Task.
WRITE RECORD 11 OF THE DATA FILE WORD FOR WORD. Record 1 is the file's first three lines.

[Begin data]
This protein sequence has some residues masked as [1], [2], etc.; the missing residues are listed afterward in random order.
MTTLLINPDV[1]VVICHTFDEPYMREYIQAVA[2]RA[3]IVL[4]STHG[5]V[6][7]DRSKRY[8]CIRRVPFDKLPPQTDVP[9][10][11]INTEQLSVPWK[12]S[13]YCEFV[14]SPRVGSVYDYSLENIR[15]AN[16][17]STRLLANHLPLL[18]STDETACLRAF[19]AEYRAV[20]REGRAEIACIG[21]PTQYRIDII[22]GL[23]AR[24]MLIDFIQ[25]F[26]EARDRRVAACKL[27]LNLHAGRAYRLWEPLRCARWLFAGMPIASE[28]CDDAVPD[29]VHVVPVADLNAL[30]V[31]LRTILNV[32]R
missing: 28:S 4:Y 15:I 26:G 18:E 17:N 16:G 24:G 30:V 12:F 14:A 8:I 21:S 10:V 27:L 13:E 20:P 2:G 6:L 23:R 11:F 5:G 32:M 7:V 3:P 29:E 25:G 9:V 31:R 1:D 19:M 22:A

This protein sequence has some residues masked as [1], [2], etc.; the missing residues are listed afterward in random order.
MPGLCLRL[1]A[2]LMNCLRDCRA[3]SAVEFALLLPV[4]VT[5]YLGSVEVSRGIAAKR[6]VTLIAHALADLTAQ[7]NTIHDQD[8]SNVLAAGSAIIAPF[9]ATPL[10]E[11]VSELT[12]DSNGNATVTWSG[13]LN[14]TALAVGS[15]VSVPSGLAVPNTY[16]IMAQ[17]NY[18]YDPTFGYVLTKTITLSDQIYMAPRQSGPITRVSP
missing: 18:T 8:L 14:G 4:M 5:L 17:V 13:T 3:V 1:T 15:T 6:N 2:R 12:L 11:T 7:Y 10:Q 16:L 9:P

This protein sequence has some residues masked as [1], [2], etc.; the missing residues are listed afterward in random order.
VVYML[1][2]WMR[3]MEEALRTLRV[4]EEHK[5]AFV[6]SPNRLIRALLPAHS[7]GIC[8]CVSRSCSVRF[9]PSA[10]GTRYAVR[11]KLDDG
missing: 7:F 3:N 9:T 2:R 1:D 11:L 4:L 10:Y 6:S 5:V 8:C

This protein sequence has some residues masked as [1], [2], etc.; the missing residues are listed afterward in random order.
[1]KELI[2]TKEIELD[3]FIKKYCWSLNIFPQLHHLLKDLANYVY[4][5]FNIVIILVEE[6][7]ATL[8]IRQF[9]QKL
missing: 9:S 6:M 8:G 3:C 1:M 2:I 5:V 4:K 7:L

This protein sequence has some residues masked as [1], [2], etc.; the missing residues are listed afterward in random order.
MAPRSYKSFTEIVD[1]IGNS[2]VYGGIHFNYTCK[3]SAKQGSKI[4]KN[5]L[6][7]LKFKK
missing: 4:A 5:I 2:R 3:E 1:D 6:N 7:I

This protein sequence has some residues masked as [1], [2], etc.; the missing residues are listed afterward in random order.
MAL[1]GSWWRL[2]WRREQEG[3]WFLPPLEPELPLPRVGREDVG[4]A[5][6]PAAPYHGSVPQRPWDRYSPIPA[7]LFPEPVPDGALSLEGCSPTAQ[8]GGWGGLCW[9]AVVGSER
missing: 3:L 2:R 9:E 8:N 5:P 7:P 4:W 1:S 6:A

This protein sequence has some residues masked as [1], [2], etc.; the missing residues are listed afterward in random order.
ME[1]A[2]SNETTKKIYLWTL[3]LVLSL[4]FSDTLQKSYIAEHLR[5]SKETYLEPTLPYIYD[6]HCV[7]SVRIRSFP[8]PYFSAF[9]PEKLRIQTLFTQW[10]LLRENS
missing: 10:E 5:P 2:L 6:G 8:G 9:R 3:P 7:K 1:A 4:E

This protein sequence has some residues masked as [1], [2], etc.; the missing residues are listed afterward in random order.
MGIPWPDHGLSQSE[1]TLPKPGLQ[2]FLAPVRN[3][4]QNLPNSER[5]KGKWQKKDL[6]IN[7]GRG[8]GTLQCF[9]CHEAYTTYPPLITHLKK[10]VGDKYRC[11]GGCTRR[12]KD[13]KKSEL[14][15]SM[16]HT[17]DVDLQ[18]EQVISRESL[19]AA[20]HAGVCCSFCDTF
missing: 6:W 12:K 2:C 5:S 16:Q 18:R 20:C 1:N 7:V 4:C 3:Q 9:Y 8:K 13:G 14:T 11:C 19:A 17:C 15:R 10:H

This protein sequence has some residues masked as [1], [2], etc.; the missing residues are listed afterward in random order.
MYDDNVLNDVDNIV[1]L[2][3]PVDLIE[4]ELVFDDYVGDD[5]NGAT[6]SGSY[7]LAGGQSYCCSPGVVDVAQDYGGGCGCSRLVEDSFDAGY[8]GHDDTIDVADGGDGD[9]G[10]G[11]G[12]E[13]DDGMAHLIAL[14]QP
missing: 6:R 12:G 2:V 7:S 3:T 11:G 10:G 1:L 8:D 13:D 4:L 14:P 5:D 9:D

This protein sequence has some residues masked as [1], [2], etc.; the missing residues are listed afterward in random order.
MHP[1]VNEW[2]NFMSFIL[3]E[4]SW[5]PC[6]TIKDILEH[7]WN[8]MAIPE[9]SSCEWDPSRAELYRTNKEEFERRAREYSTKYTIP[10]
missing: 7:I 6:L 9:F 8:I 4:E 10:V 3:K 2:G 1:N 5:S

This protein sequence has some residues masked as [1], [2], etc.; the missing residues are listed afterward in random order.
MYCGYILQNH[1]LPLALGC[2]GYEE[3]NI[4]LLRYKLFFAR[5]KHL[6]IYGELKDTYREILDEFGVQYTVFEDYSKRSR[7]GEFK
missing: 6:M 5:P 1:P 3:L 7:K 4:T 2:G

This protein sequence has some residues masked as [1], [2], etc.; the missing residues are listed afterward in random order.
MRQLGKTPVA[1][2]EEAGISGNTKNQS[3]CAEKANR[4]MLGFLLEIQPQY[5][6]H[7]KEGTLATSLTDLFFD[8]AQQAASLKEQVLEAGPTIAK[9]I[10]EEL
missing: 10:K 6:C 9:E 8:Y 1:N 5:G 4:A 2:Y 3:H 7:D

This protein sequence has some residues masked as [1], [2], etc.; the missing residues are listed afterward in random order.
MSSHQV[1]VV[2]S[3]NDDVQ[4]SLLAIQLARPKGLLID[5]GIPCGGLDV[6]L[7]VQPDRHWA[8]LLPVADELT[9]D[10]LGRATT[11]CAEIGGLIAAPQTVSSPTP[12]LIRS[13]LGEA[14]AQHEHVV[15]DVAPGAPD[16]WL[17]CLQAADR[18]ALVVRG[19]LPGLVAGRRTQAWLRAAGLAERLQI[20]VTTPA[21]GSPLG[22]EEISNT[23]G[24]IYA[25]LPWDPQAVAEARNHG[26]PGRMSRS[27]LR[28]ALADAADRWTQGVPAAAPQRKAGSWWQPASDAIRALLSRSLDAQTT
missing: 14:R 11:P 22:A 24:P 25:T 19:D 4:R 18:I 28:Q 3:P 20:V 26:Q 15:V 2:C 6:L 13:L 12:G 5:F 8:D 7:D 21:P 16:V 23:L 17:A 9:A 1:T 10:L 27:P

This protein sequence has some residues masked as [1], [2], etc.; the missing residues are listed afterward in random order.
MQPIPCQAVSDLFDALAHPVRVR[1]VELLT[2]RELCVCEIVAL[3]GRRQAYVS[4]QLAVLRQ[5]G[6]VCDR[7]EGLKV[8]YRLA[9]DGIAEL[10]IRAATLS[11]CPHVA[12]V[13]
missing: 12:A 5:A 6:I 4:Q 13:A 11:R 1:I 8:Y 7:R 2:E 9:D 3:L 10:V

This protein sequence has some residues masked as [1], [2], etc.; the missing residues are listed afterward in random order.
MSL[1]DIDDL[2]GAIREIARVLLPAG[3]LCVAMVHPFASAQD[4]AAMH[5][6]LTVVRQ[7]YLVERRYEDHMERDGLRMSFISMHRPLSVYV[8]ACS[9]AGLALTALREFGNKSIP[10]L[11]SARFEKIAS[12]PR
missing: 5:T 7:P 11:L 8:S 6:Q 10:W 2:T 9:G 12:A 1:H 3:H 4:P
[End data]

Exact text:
This protein sequence has some residues masked as [1], [2], etc.; the missing residues are listed afterward in random order.
MYCGYILQNH[1]LPLALGC[2]GYEE[3]NI[4]LLRYKLFFAR[5]KHL[6]IYGELKDTYREILDEFGVQYTVFEDYSKRSR[7]GEFK
missing: 6:M 5:P 1:P 3:L 7:K 4:T 2:G